Zogby, Rasmussen Reports, Quinnipiac, Gallup--we've heard the names of the polls and what they are predicting, but what about the polls themselves? To learn about what kind of samples they use, when they publish findings, and their strengths and weaknesses, see FiveThirtyEight.com for a Tracking Poll Primer written by Nate Silver (an "all-star in the world of baseball stats). His site is named for the number of electors in the electoral college.
Here are some more resources for you. Come on, I know you're fixated on this election, just as we all are. Might as well pass the time productively...
Rasmussen Reports, Presidential Election Polls
USA Today's Presidential Poll Tracker
After you've spent half your day looking at statistics, take a look at this article: General Election Polls: A History of Inaccuracy; The Sad History of General Election Polls, and How They Have Repeatedly Failed to Predict the Outcomes of Presidential Elections. It was written in February, 2008 by Nithin Coca, a free-lance writer for Associated Content. Note that this website is an "open content network," allowing anyone to submit content, so you might check Nithin's stats.
Wait, you probably just want to cut to the chase, so I'll quote the entire article right here for you.
I'm sure you've noticed all the political campaign touting general election polls. Unfortunately, these polls have a terrible history of actually predicting who will in the fall. So what is Barack Obama leads everyone in Zogby, woop-dee-do! Does John Edwards leads in Rassmussen, oh my lord! Clinton leads in ARG? Yowsie!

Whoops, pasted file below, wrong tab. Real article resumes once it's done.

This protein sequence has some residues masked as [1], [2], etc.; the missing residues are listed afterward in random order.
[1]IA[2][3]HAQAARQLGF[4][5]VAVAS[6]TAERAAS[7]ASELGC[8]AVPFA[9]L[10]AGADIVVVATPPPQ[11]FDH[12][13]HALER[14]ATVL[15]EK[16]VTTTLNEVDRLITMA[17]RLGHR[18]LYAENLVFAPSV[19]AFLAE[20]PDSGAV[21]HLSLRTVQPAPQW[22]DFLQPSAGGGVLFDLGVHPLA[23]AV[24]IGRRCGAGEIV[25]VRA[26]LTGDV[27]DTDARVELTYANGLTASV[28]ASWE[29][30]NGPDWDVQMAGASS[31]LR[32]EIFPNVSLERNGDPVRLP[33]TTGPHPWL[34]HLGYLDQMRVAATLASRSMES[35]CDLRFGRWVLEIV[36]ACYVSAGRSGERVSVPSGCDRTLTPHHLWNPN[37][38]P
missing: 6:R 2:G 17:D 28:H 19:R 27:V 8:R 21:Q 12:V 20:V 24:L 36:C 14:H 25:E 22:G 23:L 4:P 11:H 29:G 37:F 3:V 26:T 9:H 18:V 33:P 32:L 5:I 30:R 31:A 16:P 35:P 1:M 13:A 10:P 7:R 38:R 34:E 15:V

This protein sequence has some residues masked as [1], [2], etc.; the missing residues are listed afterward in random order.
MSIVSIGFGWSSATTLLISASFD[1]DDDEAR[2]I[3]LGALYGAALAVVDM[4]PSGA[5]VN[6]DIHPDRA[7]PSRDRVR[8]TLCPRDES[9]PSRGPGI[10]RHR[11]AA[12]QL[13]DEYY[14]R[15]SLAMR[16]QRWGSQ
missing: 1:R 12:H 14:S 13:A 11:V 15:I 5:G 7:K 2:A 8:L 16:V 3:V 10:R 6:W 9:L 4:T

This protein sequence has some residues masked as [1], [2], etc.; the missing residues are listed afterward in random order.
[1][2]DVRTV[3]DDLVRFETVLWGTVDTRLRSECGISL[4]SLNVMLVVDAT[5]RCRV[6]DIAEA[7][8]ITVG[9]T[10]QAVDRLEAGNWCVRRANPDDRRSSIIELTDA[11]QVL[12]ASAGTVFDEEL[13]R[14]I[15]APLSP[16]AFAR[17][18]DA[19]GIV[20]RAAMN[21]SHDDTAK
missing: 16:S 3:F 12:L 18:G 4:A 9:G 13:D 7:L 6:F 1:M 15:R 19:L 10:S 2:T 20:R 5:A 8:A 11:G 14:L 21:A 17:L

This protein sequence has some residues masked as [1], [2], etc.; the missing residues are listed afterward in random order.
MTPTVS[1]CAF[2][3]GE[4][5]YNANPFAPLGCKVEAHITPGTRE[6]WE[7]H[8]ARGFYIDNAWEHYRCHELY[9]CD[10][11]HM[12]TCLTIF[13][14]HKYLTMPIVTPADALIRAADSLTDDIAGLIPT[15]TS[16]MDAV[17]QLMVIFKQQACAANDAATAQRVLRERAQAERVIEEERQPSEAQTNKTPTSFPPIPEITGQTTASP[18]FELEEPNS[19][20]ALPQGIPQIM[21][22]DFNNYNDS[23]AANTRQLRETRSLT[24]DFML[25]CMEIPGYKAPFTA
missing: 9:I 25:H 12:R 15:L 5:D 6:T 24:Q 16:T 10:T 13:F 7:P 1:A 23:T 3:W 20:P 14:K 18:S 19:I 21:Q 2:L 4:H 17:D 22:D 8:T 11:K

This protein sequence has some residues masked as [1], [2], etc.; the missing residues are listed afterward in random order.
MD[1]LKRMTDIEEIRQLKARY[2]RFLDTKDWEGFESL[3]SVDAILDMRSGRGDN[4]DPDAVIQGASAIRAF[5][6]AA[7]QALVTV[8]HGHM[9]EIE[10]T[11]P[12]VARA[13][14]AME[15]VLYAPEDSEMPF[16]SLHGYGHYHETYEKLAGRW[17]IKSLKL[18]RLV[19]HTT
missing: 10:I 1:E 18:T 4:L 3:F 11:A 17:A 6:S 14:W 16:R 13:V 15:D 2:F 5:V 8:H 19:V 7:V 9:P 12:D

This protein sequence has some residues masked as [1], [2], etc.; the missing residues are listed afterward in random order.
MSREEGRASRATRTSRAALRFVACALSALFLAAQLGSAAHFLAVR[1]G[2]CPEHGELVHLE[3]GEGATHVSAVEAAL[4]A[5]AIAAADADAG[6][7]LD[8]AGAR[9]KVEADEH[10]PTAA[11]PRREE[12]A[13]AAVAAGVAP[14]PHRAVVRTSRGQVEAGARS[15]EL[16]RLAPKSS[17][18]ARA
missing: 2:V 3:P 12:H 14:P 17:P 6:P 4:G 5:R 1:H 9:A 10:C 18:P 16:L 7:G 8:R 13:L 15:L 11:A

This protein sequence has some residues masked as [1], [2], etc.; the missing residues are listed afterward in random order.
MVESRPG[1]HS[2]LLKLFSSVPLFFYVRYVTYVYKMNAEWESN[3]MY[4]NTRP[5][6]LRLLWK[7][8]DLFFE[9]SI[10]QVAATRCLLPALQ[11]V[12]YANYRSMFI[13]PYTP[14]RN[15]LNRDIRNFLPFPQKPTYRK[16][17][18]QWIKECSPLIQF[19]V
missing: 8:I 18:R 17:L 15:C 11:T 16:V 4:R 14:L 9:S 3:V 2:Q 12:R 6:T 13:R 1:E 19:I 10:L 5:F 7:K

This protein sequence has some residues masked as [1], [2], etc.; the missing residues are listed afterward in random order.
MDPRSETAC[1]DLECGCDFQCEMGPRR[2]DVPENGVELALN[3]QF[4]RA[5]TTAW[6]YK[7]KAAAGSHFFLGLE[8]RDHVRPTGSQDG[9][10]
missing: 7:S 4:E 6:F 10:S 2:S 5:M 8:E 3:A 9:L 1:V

I'm going to explore how the polls have failed repeatedly, and show you the real margin of error. So next time you see a poll, read it with caution!
Here are some of the worst disasters of General Election polling from the last 24 years of Presidential elections.
After this January's debacle in New Hampshire, can we just argue on the issues and the REASONS why to support a candidate, and ignore faulty polls?
1976Late July - Gallup
Jimmy Carter 62%
Gerald Ford 30%
Average MOE - 14.95% This sort of shift would make it a blowout for either side of the aisle.
1980 (this one's for those of you who say - "polls shift over time") Nov 1980, Gallup Pre-Election Poll
Average MOE - 5.85% = the margin of error in every GE poll this year. This really embarrassed the pollsters, so of course, they went ahead and did it again.
5/17 - NYT/CBS
Michael Dukakis 49%
George Bush 39%
Average MOE - 7.9% A shift like what occurred in 1988 would make any Democrat the winner or the loser by a healthy margin.
June 1992 Time/CNN
Ross Perot 37%
George Bush 24%
Bill Clinton 24%
Average MOE - 20.1%. Imagine if Bloomberg's runs, I foresee similar dynamics.
Sept 2000 Newsweek
Al Gore 49%
George W. Bush 39%
Average MOE - 4.8% So all the undecided went for Bush, eh? Polls are worthless in close races. Hmmm, sounds familiar, doesn't it?In conclusion, the only poll that matters is the one on election day.